“[Ankit’s parents] have always been kind to me ever since the first time I met them. But I think a lot of their concerns or their hesitation about our relationship was just the fear of the unknown,” said Anna. “In time, as his parents and I got to know each other better, I think they were assured that the values I grew up with are very similar to theirs. I would like to think that our genuine love for each other showed, and that was what convinced them in the end. Once we were officially engaged, I was slowly introduced to his relatives and their family friends, and they have all been very kind and accepting.”
The process was long, Ankit admitted, “but it was worth the wait.”
Ankit and Anna got married in Mumbai in 2017 through the Special Marriage Act. “It’s a civil marriage between two people who are of different religions,” Anna explained, adding that she only needed to send the Philippine embassy the documents from the marriage to register it in the Philippines, too.
The civil marriage allowed Anna to officially move to Mumbai on a spouse visa, but it was only the first of what would be a threefold marriage celebration—touching on either partner’s roots but not requiring them to convert religions.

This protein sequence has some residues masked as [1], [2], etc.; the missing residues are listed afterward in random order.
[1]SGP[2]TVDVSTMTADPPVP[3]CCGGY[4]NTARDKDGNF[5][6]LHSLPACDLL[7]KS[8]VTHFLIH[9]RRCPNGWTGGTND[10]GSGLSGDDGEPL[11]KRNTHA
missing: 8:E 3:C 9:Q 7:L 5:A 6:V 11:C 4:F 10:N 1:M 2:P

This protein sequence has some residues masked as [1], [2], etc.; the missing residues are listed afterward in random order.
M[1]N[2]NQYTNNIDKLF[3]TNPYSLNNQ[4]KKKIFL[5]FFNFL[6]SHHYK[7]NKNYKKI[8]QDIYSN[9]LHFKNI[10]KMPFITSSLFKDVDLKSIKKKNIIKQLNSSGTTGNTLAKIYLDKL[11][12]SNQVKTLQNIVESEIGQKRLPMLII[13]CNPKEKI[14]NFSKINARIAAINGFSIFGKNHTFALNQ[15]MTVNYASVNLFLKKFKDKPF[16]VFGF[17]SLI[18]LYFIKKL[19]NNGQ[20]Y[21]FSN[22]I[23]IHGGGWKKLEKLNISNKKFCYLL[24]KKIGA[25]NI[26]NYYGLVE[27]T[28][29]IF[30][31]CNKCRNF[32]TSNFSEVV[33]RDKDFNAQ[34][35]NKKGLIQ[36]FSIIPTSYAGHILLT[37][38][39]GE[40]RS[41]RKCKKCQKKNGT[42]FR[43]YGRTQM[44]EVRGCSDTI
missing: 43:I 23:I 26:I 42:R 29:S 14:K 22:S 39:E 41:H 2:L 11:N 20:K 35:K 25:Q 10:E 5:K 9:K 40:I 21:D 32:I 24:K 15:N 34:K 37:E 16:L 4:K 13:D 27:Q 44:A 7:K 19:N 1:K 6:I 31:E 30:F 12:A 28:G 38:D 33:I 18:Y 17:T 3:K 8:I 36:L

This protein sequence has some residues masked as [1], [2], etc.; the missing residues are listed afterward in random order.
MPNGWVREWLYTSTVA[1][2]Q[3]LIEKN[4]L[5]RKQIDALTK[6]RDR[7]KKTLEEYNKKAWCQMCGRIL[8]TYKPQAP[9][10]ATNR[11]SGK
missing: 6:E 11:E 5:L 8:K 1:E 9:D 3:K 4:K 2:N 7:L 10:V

“When we started dating, we always said that should we ever get married in the future, we wouldn’t ask the other person to convert. I think we respected each other’s religion enough and understood that we didn’t need to be of the same faith to be together,” said Anna.
Ankit explained that partners need not be both Hindu to get married in a Hindu ceremony, so in January 2018, he and Anna had a traditional Hindu wedding in Mumbai. It “had multiple functions over two days,” said Anna. “We had our mehendi, cocktail, wedding, and reception. We also had a few smaller functions leading up to the wedding dates. My sister and our friends had supported our relationship from the start and we always knew we wanted them to experience our cultures, so I had invited my friends to Mumbai for the wedding. It was fun to see them in traditional Indian outfits.”